Catalyst for Payment Reform


Nate Freese on how data science can improve health care navigation

Suzanne Delbanco speaks with Nate Freese, MBA, Senior Director of Data Strategy at Grand Rounds Health, a health care quality and navigation solution offering employers a data-driven clinical navigation platform paired with patient advocacy tools. Nate leads data strategy at Grand Rounds Health, where his team is responsible for building algorithms that match patients with the right providers based on billions of historical clinical interactions.

Nate offers a helpful introduction to data science by describing the three types of analyses that data science tackles as well as use-cases that help physicians, pharmaceutical companies, and patients make informed value-oriented choices. He then explores the major challenges that health tech companies face in bringing their data use-cases to life, including the siloed and unstructured nature of health data and the talent shortage of data science professionals across the country. Finally, Nate shares the approach Grand Rounds Health uses to track and improve its ability to reduce health care disparities.

Data science simplifies the unimaginably complex and predicts the future to help us make better decisions. In health care, the difference between the right and wrong decision can result in hundreds of thousands of dollars in spend, hospitalizations, or worse. In this episode, you’ll learn how Grand Rounds Health is using data science to power its clinical navigation platform and patient advocacy tools, with an eye toward health equity and cost containment.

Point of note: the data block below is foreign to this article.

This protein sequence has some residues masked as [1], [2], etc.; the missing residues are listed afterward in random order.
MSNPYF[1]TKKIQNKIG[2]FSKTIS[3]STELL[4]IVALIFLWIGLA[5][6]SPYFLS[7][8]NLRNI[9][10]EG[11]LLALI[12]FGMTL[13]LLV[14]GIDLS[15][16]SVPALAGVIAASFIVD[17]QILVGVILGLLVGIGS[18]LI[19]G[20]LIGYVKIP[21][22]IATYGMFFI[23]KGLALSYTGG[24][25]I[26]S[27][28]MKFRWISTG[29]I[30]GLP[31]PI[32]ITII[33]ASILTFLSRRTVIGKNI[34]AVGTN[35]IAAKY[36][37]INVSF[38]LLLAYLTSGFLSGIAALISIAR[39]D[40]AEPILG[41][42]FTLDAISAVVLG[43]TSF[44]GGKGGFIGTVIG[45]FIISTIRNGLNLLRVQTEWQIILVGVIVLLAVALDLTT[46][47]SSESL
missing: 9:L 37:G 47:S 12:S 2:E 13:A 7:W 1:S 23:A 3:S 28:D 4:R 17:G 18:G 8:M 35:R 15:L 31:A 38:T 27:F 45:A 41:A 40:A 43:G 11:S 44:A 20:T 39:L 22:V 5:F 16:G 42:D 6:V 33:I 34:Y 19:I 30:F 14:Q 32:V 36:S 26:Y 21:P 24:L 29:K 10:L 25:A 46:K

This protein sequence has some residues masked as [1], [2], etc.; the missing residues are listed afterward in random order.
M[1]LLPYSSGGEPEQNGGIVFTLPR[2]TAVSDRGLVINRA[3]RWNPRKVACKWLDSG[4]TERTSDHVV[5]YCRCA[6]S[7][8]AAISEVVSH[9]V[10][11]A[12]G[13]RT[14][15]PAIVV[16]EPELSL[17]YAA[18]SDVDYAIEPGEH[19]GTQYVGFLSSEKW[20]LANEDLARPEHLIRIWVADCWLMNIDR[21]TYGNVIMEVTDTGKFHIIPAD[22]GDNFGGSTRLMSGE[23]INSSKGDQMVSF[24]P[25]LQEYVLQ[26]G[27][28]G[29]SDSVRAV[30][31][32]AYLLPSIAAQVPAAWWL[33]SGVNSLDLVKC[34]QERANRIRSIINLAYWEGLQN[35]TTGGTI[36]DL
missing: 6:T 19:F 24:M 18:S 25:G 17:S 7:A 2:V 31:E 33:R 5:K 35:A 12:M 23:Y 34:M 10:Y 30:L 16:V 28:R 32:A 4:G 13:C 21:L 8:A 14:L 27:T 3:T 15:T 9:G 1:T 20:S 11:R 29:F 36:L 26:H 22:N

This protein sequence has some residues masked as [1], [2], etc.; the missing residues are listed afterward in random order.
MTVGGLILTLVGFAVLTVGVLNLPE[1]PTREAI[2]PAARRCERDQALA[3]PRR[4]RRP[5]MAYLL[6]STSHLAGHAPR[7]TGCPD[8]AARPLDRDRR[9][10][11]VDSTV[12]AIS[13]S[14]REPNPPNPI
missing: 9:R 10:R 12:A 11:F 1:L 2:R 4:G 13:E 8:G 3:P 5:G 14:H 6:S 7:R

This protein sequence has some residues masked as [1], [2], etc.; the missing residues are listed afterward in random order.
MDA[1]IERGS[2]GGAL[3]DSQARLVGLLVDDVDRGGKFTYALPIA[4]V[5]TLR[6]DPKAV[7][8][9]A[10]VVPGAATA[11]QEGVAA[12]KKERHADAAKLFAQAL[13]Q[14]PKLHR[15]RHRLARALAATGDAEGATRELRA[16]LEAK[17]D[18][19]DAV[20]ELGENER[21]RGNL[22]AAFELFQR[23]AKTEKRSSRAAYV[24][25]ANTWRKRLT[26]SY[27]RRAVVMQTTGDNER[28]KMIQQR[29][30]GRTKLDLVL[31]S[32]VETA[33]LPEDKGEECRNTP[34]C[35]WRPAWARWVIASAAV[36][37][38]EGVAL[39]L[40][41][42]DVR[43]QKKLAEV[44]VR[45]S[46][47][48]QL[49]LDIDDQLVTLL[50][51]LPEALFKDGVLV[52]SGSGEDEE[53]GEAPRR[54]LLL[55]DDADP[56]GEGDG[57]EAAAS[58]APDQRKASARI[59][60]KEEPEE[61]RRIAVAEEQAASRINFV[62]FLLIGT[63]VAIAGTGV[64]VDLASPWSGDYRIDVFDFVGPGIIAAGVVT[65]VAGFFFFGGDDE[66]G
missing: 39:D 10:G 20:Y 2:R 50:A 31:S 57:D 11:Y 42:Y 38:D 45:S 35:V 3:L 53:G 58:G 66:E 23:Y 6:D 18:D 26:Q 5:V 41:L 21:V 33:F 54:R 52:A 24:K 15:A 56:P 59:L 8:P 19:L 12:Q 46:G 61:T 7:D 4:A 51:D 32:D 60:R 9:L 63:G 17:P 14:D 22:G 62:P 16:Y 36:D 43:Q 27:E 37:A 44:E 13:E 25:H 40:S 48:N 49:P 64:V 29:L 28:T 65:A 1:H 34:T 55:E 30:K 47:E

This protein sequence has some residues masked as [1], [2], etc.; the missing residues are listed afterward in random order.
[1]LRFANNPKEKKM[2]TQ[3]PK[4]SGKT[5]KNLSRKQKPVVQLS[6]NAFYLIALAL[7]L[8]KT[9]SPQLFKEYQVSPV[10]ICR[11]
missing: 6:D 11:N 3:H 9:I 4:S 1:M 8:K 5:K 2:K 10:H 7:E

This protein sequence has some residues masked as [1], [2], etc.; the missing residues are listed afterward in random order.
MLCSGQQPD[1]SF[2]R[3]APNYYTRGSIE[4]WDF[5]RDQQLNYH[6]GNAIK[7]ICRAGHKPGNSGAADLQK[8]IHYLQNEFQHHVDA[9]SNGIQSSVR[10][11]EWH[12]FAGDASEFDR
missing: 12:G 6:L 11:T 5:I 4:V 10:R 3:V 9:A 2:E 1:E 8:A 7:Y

Featured quotes:
“Messy data is another challenge for applying data science in health care. The data often requires a lot further processing to make it useful, and is often inconsistent – you have systems with different definitions of the same concept or information. Ultimately, it takes very specific skills sets and domain expertise to make health care data sets useful. And that gets to the next big challenge, which is talent shortage.”

“There’s a big disconnect between the number of companies out there that have a compelling vision for how they could use data in a health care context, and the number of companies that are actually doing so. A big factor is finding the people they need to realize that vision.”

“Data scientists are not one-size-fits-all. It’s usually not that you need 1 or 5 data scientists at your company to realize your vision for using data. It’s more likely that you need a couple of data engineers, you might need a couple of machine learning experts, a natural language processing expert, a statistician and a couple of epidemiologists. Each of these people are data scientists, but they bring a different skillset to the picture, and you need several of them to suite a particular use-case.”

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